Start Here 3: How much are you making?
Now that you know your “why” in taking this journey to financial independence, it is time to figure out what your current situation is, so you can create a strategy to get yourself to financial independence. There are two steps needed to understand your current financial situation: What are you currently making and what are you currently spending. I am going to focus on the income you are making first.
In the exercise to understand your current financial situation, you must be honest with yourself with regards to how much you are making and spending. As humans, we suck at evaluating ourselves. We want to downplay our flaws or see the pretty picture of our situation which is extremely important in this journey. What I mean is that you have to be completely honest with the amount of income you are actually bringing in. With this direct look at the income, you will be able to get a clear picture of where you need to focus.
If you have some way of tracking your income, this will help you understand how much is coming in. If you haven’t already, you should have some way of tracking your income and expenses, even if it is on a notebook, spreadsheet, or software. I use Mint and Personal Capital, which are online budgeting tools to help track your finances. Each has their strengths and weaknesses, which is out of the scope of this post..
If you have a job or business, the number you need to look at is the net income, which is the income after all taxes and deductions from your paycheck. I understand some of these deductions from your paycheck include contributions to your 401K, HSA, or other tax-advantaged accounts; however, the net income is what you will be saving and focused on increasing on your journey to FI since that is what will be used unless you meet the age to tap into these retirement accounts.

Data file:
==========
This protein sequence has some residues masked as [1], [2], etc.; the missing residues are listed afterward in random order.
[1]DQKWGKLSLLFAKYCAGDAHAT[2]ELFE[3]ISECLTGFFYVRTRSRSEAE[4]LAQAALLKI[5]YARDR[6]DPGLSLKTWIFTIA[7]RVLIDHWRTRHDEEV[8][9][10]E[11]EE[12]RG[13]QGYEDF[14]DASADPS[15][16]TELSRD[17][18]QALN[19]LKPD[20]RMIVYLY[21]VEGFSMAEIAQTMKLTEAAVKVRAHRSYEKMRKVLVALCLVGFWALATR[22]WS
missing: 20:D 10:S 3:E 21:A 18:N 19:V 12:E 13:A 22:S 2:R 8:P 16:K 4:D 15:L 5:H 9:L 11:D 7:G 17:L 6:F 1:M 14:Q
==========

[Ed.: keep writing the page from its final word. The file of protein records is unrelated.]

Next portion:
What I described above is money you make from a W-2 job. Remember to add in the income you make from side hustles or hobbies.
Knowing how much you are making is half the battle. The next step is increasing the amount of that income. This is accomplished by at least one of the following methods:
Increasing your income
Reducing the deductions to your income
Hundreds of articles can be written on the above and I will discuss them in further detail in future blog posts. If you are serious about financial independence, then it is imperative you increase how much income you are making AND reduce what is deducted.
You may be thinking, “How much should I be saving?” Well, that will depend on how quickly you want financial independence? The chart below from Four Pillar Freedom can give you an idea of how long it will take you to reach financial independence based upon your current spending and how much you are currently saving every month. This chart assumes you are starting savings at zero with a seven percent annual growth rate..
One flaw of this chart is it’s assuming your expenses will be the same once you reach financial independence. For many, once they reach financial independence and leave their W-2, then their expenses actually decrease. This is why the next couple exercises to know your expenses and your financial independence number are important.
Reaching financial independence is not easy, but it is a worthy journey. I believe every person should strive at least for financial independence and whether you want to FIRE (financial independence retire early) is totally a personal choice. However, wouldn’t it be great to have that option to step away? Even for those who are in a career they enjoy, knowing that you have that choice should be extremely thrilling. Because you never know if something will happen in the future where either your career no longer is enjoyable or life circumstances change where you need to leave your career, you will be prepared because you saved for financial independence.